Now, it is always important to remember in interactions, that many Autistic people are blunt in their communication and that should always be factored into dialogue and exchanges by neurotypicals, to ensure be don’t allow our feathers to be ruffled when really it’s just a communication style difference. Neurotypicals need to cop on and not take this personally. But bluntness is very different to aggression or abusive behaviour and I’m sorry to say, I have witnessed this this month.
I measure it by how this happens in my own home. Often my son asks me to leave his room:
Politely “Mum, please can I have my privacy.” – The manners I hope for.
Bluntly “Mum, leave my room now, I don’t want you here” – Not rude, just direct and part of his communication style that I accept and do not redirect.
Abusively – “Mum, get the fuck out of my room now! How dare you be here.” Never acceptable, because he knows it is rude, offensive and he knows it’s never ok to speak to me or anyone in that way.
Being Autistic does not exempt people from having an agenda or from being in some ways angry and at times offensive. Exactly like neurotypicals! A gentle voice supporting me Transatlantically, helped me to understand why some of those AAV are so angry.
However, I do not feel, it excuses abusive behaviour. I have witnessed some people trying to hide it as part the blunt communication style of being Autistic, which is a complete misrepresentation and actually damages the Actually Autistic Community as a whole, as most Autistic people do not communicate aggressively.
Now, it’s very important to note that I have also seen offensive, rude retaliation from parts of the neurotypical community too, this is as I said is becoming a war for many people and it’s damaging.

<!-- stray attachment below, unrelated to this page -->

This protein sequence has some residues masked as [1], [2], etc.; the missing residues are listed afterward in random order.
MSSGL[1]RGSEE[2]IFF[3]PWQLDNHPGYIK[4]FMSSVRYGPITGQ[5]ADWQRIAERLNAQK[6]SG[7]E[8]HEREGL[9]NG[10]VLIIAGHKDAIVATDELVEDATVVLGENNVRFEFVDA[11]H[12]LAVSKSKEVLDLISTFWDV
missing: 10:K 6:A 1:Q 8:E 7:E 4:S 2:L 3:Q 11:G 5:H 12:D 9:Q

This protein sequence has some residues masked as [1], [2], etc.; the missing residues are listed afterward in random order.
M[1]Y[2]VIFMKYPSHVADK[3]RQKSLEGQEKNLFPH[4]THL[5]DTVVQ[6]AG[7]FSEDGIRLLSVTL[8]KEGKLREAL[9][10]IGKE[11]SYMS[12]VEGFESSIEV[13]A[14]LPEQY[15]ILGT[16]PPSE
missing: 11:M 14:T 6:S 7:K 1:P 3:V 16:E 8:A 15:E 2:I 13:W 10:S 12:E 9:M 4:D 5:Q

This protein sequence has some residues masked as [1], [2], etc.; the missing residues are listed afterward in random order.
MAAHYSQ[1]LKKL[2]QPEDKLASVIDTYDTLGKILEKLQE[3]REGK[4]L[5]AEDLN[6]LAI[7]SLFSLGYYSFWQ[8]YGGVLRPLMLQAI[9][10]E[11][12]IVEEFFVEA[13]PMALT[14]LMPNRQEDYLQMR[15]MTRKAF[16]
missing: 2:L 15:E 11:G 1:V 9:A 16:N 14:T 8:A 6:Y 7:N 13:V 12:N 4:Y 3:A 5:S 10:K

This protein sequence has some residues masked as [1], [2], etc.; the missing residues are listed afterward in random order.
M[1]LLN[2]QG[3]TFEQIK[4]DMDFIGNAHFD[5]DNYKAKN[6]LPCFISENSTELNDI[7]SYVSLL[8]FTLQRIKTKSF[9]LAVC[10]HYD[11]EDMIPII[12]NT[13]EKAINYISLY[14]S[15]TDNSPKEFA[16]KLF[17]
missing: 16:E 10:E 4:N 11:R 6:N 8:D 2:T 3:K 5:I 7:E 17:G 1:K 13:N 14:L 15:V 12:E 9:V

Therapies and supports seem to be the topic that causes significant consternation and controversy. Many parents pushing for supports and therapies for their children, with many AAV stating that these therapies do not work and in fact are harmful, calling out parents as abusers. This is devastating for parents to hear.
Choosing to judge or berate the parents who have in the past used therapies that now seem very inappropriate, achieves nothing. Parents driven even directed to create the best opportunities for their child in the world we live in, not seeing their child as defective but wanting the best for their child by supporting their differences, aiming to reduce their struggles.
On examining the information I have seen, I can categorically say that I do not advocate for or support therapies that try to make the Autistic person become more like a neurotypical person for example, forcing eye contact, preventing stimming, or scripting conversations that really mean nothing to the Autistic person just so they can conform to a societal standard of chit chat.
In terms of communication tools, I recognise and advocate for the many types of communication, so that voices can and must be heard without verbal speech. Wherever possible Augmentative and Alternative Communication (AAC) devices should definitely be available from a young age and never withheld, used conjunction with speech therapy and development. There shouldn’t be a fight about either/ or. Surely, we can aim for both?